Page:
Backed by author Amy Tan, mobile fiction startup Radish raises $3M – TechCrunch
Radish is officially launching its mobile apps for reading bite-sized chunks of serialized fiction â€” and itâ€™s announcing that it has raised $3 million in seed funding.
This isnâ€™t the first startup to experiment with new ways to deliver fictionÂ via e-readers and mobile devices. In fact, I wrote about one of them in my very first piece for TechCrunch five years ago.
But then, Radish co-founder and CEO Seung-yoon Lee isnâ€™t claiming he invented the concept â€” he told me he was actually inspired by the popularity of serialized fiction on mobile devices in Asia, and he predicted that novels will see the same shift to cliffhangers and serialization that weâ€™re already seeing in TV. (Meanwhile, in the publishing world, e-book sales are declining, while print seems to be rebounding.)
The model hasnâ€™t taken off yet in the United States. Among fiction-related startups, Wattpad has had the biggest success, but itâ€™s more focused on monetizing through TV and movie deals, as well as sponsored content, rather than having readers pay authors directly.
On Radish, on the other hand, readers buy coins, which can then be spent on the stories theyâ€™re following. (The exact price varies depending on how many coins you buy, but it
can be less than 50 centsÂ costs about 12 cents per coin.) For each story, youÂ get the initial chapters for free, then need toÂ pay three coins for early access to subsequent installments, with the revenue split 50-50 between Radish and the author.
Radish has been in beta testing for the past year, and Lee said the leading author on the platformÂ is already making $13,000 per month. (He declined to identify the author, but said theyâ€™re writingÂ â€œa historical romance serial set in the Victorian age.â€)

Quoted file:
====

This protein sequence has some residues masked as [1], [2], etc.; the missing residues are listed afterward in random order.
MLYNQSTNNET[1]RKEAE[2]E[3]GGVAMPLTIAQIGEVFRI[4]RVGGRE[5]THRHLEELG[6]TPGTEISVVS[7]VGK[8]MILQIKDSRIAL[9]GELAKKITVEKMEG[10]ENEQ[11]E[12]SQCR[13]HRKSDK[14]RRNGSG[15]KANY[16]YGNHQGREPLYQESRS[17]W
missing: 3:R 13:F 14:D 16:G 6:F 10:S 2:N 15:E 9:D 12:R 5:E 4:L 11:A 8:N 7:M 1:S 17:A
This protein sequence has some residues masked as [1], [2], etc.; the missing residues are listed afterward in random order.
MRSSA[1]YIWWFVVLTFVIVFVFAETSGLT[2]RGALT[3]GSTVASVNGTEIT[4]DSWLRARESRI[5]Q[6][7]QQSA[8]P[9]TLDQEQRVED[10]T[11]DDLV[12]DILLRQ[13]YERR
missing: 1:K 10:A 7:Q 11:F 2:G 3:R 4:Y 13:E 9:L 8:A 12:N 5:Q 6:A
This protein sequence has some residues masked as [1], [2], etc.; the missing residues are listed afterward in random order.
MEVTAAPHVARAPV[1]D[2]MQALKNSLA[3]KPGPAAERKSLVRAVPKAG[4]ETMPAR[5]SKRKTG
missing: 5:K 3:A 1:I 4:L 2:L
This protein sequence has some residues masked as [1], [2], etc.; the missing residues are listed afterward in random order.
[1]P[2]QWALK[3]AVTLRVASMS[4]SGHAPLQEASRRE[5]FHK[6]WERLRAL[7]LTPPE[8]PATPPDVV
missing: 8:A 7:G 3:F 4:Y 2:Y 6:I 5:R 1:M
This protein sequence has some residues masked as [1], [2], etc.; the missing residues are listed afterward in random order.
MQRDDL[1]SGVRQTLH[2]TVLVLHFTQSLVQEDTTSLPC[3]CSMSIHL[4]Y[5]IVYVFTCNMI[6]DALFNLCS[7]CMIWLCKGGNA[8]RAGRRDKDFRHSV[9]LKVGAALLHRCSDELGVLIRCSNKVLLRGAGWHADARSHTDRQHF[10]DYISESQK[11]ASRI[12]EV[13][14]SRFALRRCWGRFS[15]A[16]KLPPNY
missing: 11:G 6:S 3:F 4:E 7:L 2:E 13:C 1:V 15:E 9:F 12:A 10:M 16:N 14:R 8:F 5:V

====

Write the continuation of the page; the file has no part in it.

â€œThere are a lotÂ of self-published authors out there who have quite a following and who would loveÂ to experiment,â€ he said. â€œThese self-published writers are inherentlyÂ entrepreneurial â€” theyâ€™re used to making money on their own. Iâ€™m telling them that you guys can monetize first while youâ€™re writing.â€
Lee noted that Radish isnâ€™t claiming any intellectual property rights from thoseÂ authors. And while the company recruited its initial lineupÂ from the world of self-publishing (there are more than 700 writersÂ on the platform already), itâ€™s also looking to work with authorsÂ whoâ€™ve gone through more traditional channels, and to experiment with other forms of storytelling.Investors from the tech, entertainment and publishing worlds are backing Leeâ€™s vision. The seed round comes from (deep breath) Greylock, Lowercase Capital, Softbank Next Media Innovation Fund, UTA, Bertelsmann Digital Media Investments (Bertelsmannâ€™s corporate parent owns publisher Penguin Random House), Sherpa Capital, ITV Chairman PeterÂ Bazalgette, former Microsoft executive Charlie Songhurst,Â Nicolas Berggruen, LendingHome co-founder and CEO Matt Humphrey, BDA China founder Duncan Clark,Â Jeremy Yap and others.
And yes, that list alsoÂ includes Amy Tan, author of The Joy Luck Club and The Bonesetterâ€™s Daughter.
â€œThe whole concept of Radish makes terrific sense to me,â€ Tan said in the funding release. â€œReadersÂ read for free and pay a small amount only if they want to read the next installmentÂ without delay. The writers get paid immediately â€” and they still retain copyright and canÂ later publish in another format. The most compelling stories are a win-win for readersÂ and writers alike.â€
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